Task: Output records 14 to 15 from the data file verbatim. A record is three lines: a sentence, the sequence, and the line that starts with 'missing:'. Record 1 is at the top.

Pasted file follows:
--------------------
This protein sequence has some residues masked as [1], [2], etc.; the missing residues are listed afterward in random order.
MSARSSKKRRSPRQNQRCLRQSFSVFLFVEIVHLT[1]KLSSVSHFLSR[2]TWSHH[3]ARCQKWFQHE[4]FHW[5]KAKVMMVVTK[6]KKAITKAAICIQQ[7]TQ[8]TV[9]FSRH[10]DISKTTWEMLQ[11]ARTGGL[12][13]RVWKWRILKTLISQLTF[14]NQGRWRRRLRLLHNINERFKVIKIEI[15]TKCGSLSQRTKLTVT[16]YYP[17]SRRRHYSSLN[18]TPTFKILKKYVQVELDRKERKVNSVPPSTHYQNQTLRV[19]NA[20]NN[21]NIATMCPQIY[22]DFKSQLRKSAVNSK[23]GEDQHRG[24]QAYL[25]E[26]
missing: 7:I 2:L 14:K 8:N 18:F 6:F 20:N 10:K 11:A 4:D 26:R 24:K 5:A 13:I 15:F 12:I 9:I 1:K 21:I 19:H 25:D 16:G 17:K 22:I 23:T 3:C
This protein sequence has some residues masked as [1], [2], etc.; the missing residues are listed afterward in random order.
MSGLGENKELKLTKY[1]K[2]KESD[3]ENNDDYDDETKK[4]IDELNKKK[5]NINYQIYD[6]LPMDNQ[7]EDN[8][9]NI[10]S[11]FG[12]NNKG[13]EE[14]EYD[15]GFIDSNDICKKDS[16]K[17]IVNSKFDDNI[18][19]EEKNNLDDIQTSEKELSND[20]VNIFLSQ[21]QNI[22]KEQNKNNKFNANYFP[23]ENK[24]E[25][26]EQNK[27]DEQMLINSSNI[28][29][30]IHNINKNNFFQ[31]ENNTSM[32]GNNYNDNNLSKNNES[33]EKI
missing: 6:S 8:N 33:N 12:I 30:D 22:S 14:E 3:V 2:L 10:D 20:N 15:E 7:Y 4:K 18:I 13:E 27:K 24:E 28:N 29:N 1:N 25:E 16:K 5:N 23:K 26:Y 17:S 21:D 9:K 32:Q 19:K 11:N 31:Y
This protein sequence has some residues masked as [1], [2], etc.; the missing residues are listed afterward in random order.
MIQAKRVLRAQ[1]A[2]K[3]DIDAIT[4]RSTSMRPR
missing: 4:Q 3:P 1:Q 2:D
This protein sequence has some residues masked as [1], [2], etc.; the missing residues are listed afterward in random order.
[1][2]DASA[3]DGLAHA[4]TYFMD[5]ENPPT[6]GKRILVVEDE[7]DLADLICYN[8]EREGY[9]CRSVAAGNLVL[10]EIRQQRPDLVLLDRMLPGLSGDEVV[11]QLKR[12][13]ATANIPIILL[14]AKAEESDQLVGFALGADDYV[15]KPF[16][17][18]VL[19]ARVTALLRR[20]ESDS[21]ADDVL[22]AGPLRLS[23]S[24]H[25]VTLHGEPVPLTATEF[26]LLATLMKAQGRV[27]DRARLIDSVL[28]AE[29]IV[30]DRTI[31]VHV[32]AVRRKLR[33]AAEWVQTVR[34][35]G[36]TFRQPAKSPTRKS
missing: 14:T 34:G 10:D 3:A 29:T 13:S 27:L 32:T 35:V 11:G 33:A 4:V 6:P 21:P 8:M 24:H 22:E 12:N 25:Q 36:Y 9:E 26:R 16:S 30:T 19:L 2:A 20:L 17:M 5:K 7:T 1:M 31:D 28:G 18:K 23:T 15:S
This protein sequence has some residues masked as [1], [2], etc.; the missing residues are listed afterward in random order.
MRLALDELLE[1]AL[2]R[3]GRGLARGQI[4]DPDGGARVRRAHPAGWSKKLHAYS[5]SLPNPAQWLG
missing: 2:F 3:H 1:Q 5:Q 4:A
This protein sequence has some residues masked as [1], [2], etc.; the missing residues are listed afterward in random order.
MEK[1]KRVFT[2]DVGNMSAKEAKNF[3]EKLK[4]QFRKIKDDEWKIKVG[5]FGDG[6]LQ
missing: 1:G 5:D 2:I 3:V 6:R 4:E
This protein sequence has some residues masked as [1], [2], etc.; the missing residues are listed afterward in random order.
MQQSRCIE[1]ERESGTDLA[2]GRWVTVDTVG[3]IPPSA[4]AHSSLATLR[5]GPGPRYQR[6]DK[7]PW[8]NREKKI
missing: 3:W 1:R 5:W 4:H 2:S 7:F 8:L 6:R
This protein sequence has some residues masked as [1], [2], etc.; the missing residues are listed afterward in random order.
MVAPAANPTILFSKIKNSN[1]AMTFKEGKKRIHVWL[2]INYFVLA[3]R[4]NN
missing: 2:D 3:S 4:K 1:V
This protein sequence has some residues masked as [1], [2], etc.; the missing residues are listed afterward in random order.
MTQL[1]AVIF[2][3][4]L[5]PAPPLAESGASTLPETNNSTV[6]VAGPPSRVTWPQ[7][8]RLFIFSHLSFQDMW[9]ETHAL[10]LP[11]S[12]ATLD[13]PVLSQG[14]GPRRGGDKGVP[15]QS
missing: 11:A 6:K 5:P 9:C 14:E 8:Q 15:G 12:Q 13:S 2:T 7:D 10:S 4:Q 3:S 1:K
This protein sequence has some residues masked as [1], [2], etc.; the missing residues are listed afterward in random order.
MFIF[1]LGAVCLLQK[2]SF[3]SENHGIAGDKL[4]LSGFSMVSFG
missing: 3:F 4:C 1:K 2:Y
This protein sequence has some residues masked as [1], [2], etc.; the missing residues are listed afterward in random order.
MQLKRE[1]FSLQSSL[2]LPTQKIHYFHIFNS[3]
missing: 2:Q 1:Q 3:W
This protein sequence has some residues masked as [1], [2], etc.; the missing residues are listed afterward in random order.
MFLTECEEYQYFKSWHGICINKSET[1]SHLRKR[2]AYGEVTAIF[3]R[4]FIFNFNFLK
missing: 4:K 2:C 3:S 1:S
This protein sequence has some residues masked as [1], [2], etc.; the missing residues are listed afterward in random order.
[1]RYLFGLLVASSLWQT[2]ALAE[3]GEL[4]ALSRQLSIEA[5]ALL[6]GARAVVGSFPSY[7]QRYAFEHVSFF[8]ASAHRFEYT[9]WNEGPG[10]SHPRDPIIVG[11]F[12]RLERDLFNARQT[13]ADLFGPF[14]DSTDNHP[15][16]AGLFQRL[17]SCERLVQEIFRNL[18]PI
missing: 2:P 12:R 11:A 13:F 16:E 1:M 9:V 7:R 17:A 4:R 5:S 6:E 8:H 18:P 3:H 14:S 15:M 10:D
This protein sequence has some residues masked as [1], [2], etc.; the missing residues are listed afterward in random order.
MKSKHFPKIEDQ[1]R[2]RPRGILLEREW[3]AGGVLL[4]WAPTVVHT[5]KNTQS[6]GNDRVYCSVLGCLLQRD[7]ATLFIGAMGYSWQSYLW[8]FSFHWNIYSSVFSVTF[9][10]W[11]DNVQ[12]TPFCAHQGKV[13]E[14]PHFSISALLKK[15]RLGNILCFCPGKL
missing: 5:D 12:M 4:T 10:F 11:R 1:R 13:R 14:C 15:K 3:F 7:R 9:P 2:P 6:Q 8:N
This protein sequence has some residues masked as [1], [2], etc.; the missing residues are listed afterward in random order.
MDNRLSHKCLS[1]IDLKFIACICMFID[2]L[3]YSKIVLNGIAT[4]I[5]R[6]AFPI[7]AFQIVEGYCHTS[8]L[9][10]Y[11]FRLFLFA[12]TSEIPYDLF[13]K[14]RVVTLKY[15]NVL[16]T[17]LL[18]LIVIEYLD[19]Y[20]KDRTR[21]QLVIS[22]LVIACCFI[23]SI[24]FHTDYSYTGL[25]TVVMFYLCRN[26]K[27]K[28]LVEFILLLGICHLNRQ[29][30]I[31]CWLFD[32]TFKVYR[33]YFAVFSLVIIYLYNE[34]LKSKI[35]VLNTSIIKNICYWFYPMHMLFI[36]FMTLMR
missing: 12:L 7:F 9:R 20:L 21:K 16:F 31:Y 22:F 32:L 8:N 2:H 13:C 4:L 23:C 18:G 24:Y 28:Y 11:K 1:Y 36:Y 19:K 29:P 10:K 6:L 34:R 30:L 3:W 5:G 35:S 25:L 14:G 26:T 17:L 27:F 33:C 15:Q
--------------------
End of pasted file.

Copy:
This protein sequence has some residues masked as [1], [2], etc.; the missing residues are listed afterward in random order.
MKSKHFPKIEDQ[1]R[2]RPRGILLEREW[3]AGGVLL[4]WAPTVVHT[5]KNTQS[6]GNDRVYCSVLGCLLQRD[7]ATLFIGAMGYSWQSYLW[8]FSFHWNIYSSVFSVTF[9][10]W[11]DNVQ[12]TPFCAHQGKV[13]E[14]PHFSISALLKK[15]RLGNILCFCPGKL
missing: 5:D 12:M 4:T 10:F 11:R 1:R 13:R 14:C 15:K 3:F 7:R 9:P 2:P 6:Q 8:N
This protein sequence has some residues masked as [1], [2], etc.; the missing residues are listed afterward in random order.
MDNRLSHKCLS[1]IDLKFIACICMFID[2]L[3]YSKIVLNGIAT[4]I[5]R[6]AFPI[7]AFQIVEGYCHTS[8]L[9][10]Y[11]FRLFLFA[12]TSEIPYDLF[13]K[14]RVVTLKY[15]NVL[16]T[17]LL[18]LIVIEYLD[19]Y[20]KDRTR[21]QLVIS[22]LVIACCFI[23]SI[24]FHTDYSYTGL[25]TVVMFYLCRN[26]K[27]K[28]LVEFILLLGICHLNRQ[29][30]I[31]CWLFD[32]TFKVYR[33]YFAVFSLVIIYLYNE[34]LKSKI[35]VLNTSIIKNICYWFYPMHMLFI[36]FMTLMR
missing: 12:L 7:F 9:R 20:L 21:K 16:F 31:Y 22:F 32:L 8:N 2:H 13:C 4:L 23:C 18:G 24:Y 28:Y 11:K 1:Y 36:Y 19:K 29:P 10:K 6:L 34:R 30:L 3:W 5:G 35:S 25:L 14:G 26:T 17:L 27:F 33:C 15:Q